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Supporting data for “Extra Legal Governance in Cyberspace: The Case of Illegal Online Sexual Fiction Market in China”
Theoretical framework of the thesis. It includes the criminal network framework and extralegal governance.
This thesis is an empirical study on the illegal online sexual fiction market in China, which majorly consists of underage female participants. Drawing on empirical data from 29 in-depth interviews with adult participants, including females and other genders, informal interactions, and online observations, it provides rich insider data that contributes to the study of illegal online markets and extra-legal governance. It reveals respondents’ lived experiences and interactions in the illegal market and their perspectives on sexual fictions. Respondents’ distinctive understanding of sex, sexual desires, and sexual fictions results in moral conflicts against the mainstream gendered norms in China, provoking moral scruples. Due to the anonymous milieu of the illegal online market, participants can conceal their true identities and satisfy their sexual desires with sexual fiction without concerns of moral scruples. By mitigating the moral scruples, the illegal online market provides a safe house for them to exercise their ‘perceived freedom and rights’ in trading the sexual fictions.
Apart from moral scruples, the thesis argues that market participants need to handle exchange risks and intellectual property right infringement provoked by legal risk as well. The absence of legal protection on informal intellectual property rights and legal support in contract enforcement makes the illegal market an optimistic environment for opportunistic behaviours, such as intellectual property right infringement, deterring the motivation for sellers to produce and trade the original sexual fictions. Buyers fall prey to dishonest sellers as well. For instance, sellers disappear after receiving the payment or deliver poor quality fictions. Anonymity intensifies these risks by reducing participants’ ability to force payment and govern over the illegal market. Furthermore, they need to remain low-profile to avoid police attention. These risks hinder cooperation.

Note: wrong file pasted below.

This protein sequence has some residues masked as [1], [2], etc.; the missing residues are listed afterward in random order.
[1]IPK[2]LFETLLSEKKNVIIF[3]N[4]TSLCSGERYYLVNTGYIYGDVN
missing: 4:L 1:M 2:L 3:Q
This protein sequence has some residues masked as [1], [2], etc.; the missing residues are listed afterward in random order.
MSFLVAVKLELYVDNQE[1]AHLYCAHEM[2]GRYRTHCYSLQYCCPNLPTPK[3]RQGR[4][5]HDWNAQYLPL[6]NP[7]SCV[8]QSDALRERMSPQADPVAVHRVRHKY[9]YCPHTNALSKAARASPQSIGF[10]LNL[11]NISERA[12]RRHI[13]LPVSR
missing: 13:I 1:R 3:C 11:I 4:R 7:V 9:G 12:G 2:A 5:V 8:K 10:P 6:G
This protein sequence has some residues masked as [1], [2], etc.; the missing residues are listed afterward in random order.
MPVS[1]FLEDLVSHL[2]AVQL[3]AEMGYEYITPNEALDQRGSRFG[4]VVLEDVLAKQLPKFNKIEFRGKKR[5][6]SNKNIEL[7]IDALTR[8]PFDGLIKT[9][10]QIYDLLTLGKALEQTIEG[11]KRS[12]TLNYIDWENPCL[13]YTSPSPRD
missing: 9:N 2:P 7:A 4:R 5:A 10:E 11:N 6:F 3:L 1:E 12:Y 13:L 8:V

To foster cooperation, scholars argue that trust is the ‘cure-all remedy.’ However, this thesis disagrees and further argues that participants cooperate by signals of trustworthiness by providing empirical data. Signals are publicly observable features that help determine one’s trustworthiness. The thesis constructs the framework of cyber-extralegal governance to understand the institutions deployed by participants to signal trustworthiness to cooperate. It understands the illegal online market as layers of networks constituted by different actors – sellers, buyers, and online platforms. This framework pertains to system-based institutions and individual-based institutions. Online platforms need to compete with others and attract users by signaling trustworthiness to the users. System-based institutions facilitate the cooperation between online platforms and users. In contrast, individual-based institutions are developed for the cooperation between human users, which are intertwined with and affected by system-based institutions. This thesis illustrates these institutions by deriving empirical data from the illegal online sexual fiction market in China.